India is the worst-affected theatre of disaster in the South Asian region. Drought, floods, earthquakes and cyclones devastate the country with grim regularity. More than 11,000 lives were lost in the December 2004 tsunami, 10,000 were killed in the Orissa supercyclone of 1999, and 16,000 died in the earthquake that hit Kutch in January 2001. Are these natural disasters caused by nature's fury? Or are they man-made in large measure? Is the country equipped to manage the disasters that affect 25 million people every year?
The Kosi has always flooded, says water and disaster management expert Dinesh Kumar Mishra, but it has never caused such devastation. In this interview he explains why structural measures will never provide a foolproof solution against floods and why we should go back to traditional wisdom and allow people to live with the floods
Although the intensity of floods has been increasing, it is not primarily due to deforestation. It is the failure of the so-called modern world to come to terms with this natural phenomenon that is aggravating the situation. As long ago as 1937, the chief engineer of Bihar, Captain G F Hall, said that by building embankments "we are storing disaster for the future"
Why does the Indian media cover Hurricane Katrina in detail, but bury news of floods in rural Maharashtra? If the argument is that coverage is allocated according to what 'affects' and is 'relevant' to the reader, it is based on the dangerous assumption that the world consists of disconnected islands
Last year, weather-related losses crossed $100 billion for the first time, and 30 million ecological refugees were displaced by drought, flood or other environment-related causes. Whether it's New Orleans or Mumbai, the lessons are virtually identical, as climate change intensifies across the globe
The increasing occurrence of extreme weather conditions, such as the recent deluge in Mumbai, points to a dangerous threat - climate change. This is the first of a series of articles on human-induced climate change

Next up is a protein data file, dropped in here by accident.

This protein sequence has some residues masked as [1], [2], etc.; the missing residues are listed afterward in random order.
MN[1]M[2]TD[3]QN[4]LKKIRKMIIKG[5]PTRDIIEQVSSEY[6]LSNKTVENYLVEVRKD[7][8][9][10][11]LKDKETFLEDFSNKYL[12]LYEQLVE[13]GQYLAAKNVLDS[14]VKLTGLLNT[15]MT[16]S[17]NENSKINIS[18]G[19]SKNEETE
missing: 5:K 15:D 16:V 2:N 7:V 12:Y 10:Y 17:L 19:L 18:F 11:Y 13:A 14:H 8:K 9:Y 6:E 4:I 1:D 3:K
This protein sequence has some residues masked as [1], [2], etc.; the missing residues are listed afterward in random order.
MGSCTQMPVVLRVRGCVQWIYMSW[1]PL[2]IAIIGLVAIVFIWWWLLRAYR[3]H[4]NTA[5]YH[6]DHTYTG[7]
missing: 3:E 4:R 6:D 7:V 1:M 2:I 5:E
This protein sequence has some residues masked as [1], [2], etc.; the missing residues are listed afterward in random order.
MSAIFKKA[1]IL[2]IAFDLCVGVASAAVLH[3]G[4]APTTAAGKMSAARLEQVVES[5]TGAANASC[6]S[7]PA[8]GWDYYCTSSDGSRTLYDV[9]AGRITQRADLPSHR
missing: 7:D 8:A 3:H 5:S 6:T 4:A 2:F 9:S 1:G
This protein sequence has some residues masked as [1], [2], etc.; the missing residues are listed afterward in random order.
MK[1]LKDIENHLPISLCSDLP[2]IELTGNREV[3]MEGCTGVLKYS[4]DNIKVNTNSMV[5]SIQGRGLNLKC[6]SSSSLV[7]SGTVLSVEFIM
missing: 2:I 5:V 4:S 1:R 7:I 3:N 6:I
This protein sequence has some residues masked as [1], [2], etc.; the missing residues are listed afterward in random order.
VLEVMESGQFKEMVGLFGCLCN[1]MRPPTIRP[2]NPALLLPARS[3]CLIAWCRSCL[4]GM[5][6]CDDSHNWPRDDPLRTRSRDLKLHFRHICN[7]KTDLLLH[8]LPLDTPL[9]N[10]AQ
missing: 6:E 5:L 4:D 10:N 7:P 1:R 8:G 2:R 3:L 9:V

Though the Kedarnath route has been reopened, major issues of rehabilitation and basic survival are being neglected: thousands of families still have no clue how to manage basic livelihoods in the region
Victims of last year’s flash floods in Leh find little use for the costly prefabricated rooms they were provided as disaster relief under CSR schemes. Their breath turned to ice in them. They have begun to rebuild their mud homes which insulate them against the extreme cold
In its continuing coverage of the cyclone-affected Sunderbans, Infochange finds some 700 families in the K-plot island close to starvation. Nothing grows here any more, and rice is priced at Rs 22/kg. Villagers are desperate for work under NREGS
Four months after Cyclone Aila, surveys reveal that only 1.38 kg of foodgrain are being distributed per adult per month, against a Famine Code requirement of 12 kg per head. No compensation for destroyed homes is forthcoming yet, and little work is being provided under NREGS. There is a dangerous unrest growing at state apathy, according to this special report from affected districts in West Bengal
Five months after the Kosi deluge of August 2008, fields remain waterlogged, boats are still plying in paddy fields and thousands have lost their livelihoods as their cultivable lands have been permanently ruined. Around 500,000 people are believed to have migrated in search of livelihood
A large majority of the flood-affected at Behli and other camps set up by the administration in Bihar are women and children. Our correspondent travelled to the worst-affected districts in Bihar to find out how the administration is coping with a disaster that has affected 3 million
Three years after the tsunami, hundreds of ugly cement houses have been built along the Nagapattinam coast by different NGOs. Many are sub-standard, some actually below sea level, many unoccupied. Why do we keep repeating the mistakes of Latur, Gujarat, Orissa?
In 1930, land records show an area of 320 sq km for the Satabhaya cluster of seven villages near Paradip in Orissa. Land records for 2000 indicate that this area has been reduced to 155 sq km. Five of the seven villages have been swallowed by the sea. Several other villages in Orissa are likely to suffer the same fate. Is Orissa paying the price of climate change? This special series by Richard Mahapatra investigates
Are Orissa's coastal villages paying the price of global warming? The scientific community studying Orissa's tryst with disasters is polarised on the issue. But most scientists agree that the state's geographical location at the head of the Bay of Bengal, with a landlocked sea and a deltaic plain, makes the state extremely vulnerable to rises in sea level caused by global warming